If you or someone you love has been victimized then consider the following steps to freedom that the survivor needs to take after a violent episode has occurred.
Make sure that you and your children are safe
- Domestic violence is against the law
- Call 911 if you or your children are in imminent danger or need immediate, urgent medical treatment (This will set the criminal justice system in motion.)
- If you and your children need to leave home to find a safe environment then go to a woman friend’s or relative’s house. Or you can stay at a domestic violence shelter and receive legal, financial, and medical assistance and support. Call 1-800-799-SAFE or a local hotline to find a shelter in your community.
Admit that the abuse is a problem that is likely to be repeated
- Pray that God would help you take these steps to get you (and your children) free from violence.
- Let go of trying to change your partner and entrust him to God.
Develop an Action Plan in case another incident occurs or you feel unsafe
- Make a list with emergency #’s like 911, police/sheriff, doctor or therapist, hotline(s), and a shelter.
- Make a list of safe people and their phone numbers so you can call one or more of them for support.
- Make arrangements for safe places you can go if you’re in danger.
- Pack a small bag with the above phone lists, clothing, toiletries, and personal items for you and your children. Hide this bag.
- Keep the following essentials handy in a safe place: money, keys, driver’s license, car registration, checkbooks, credit cards, medications, address book, green card.
- Make sure you have access to a car that runs and has gas in the tank.
Seek counseling for yourself (and your children if necessary)
- Get support for the effects the abuse has had on you.
- Strategize with your counselor on what you need to do to protect yourself (and your children) and how you can hold your partner accountable to non-violence.
- Become aware of your anger at the perpetrator (he is 100% responsible for his behavior and his violations against you) and learn how to mobilize the energy in your anger to be assertive in doing what you need to do to take care of yourself.
- Address any issues of your own that may make you vulnerable to abuse (e.g., low self-esteem, weak boundaries, unassertiveness, mistrust in yourself, idealizing your partner, emotional reactivity, history of depending upon someone who is unsafe, love/hate confusion).
- Seek additional support from your church and/or a support group.
Continually Seek Help from God and the Bible
- Abuse is not okay with God! There is no justification for it. It is a serious problem and a sin that the perpetrator needs to stop doing and get spiritual help and psychological treatment to change.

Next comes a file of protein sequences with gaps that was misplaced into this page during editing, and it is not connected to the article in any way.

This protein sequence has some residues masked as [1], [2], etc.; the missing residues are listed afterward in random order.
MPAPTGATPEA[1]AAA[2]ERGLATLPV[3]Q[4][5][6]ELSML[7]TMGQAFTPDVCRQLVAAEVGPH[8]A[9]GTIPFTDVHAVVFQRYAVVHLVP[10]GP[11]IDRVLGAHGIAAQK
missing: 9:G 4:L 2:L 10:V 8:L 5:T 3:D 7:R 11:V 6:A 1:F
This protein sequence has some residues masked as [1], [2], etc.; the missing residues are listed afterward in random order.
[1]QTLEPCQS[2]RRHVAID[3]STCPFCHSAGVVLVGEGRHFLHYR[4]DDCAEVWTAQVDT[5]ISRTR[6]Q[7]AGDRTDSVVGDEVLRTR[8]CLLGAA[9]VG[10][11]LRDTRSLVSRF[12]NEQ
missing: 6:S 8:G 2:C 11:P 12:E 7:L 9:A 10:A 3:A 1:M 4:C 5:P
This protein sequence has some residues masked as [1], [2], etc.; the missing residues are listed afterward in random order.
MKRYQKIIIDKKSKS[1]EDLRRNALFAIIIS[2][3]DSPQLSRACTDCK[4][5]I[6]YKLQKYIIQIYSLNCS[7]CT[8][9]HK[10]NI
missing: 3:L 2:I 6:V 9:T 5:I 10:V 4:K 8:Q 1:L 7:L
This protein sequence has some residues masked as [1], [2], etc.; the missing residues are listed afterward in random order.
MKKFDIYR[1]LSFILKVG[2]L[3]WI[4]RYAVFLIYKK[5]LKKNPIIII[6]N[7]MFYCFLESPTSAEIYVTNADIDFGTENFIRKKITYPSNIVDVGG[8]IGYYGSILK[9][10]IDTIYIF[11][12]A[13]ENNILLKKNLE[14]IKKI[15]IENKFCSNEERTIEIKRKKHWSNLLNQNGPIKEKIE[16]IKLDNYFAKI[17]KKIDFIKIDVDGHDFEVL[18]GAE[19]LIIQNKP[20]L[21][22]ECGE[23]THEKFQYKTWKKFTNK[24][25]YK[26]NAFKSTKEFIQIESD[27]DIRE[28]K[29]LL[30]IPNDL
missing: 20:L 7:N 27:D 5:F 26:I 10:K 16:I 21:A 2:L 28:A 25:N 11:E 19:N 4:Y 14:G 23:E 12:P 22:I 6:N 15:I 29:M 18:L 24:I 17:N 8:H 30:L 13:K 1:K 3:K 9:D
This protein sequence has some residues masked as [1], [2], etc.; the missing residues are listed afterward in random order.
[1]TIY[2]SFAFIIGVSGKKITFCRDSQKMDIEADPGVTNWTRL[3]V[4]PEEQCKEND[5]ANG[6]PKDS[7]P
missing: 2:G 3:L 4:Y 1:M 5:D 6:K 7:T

- Read our Bible Study on what the Bible says about “Responding to Abuse.”
- Meditate on the life of Jesus Christ and the abuse that he endured, especially with his cross. He knows how it feels to be victimized, to be in awful pain, and to be humiliated. See our article on Jesus’ passion: “Healing for the Abused.”
- Don’t stop praying! Our article, “A Prayer for Counselors and Abused Women” may help.
Calmly and firmly tell your partner that his mistreatment of you is unacceptable
- Encourage him to get help from a counselor and/or support group.
- Tell him that if he disrespects your boundary you and the children will leave until he demonstrates over time that he respects you (and your children) and that it is safe to be with him.
- Don’t cry wolf! Don’t tell him you’ll leave until you’ve thought it over long and hard, talked about it in confidence with at least one person you trust and respect, and are ready to act. If you cry wolf by repeatedly making threats that you don’t follow through on then you will undermine your self-respect, credibility, and ability to take charge of your life.
- If you leave and you are married or in a relationship you want to continue and it is reasonable to believe that the relationship can be repaired and reconciled then explain to him (once you are safe – this can be done in a counselor’s office or over the phone or in writing if you’re afraid) why you left and what your conditions are for returning. Set clear, objective expectations with a time frame (e.g., once a week attendance at a “Men of Peace” or “Anger Management” Support Group for Men, counseling, at least three months time with no violence and sobriety from alcohol or drugs.)
- Do not return until your conditions are met.
Other resources for survivors of abuse
- For shelters, information, or support you can call the 24-hour National Domestic Violence Hotline at 1-800-799-SAFE.
- For financial help or other assistance call the Victim-Witness Assistance Program for crisis intervention, referrals, emergency assistance and other help at 1-800-VICTIMS.
- If the violence continues contact the Attorney General’s office in your state to learn your legal rights and to understand Domestic Violence Protective Orders and child custody issues.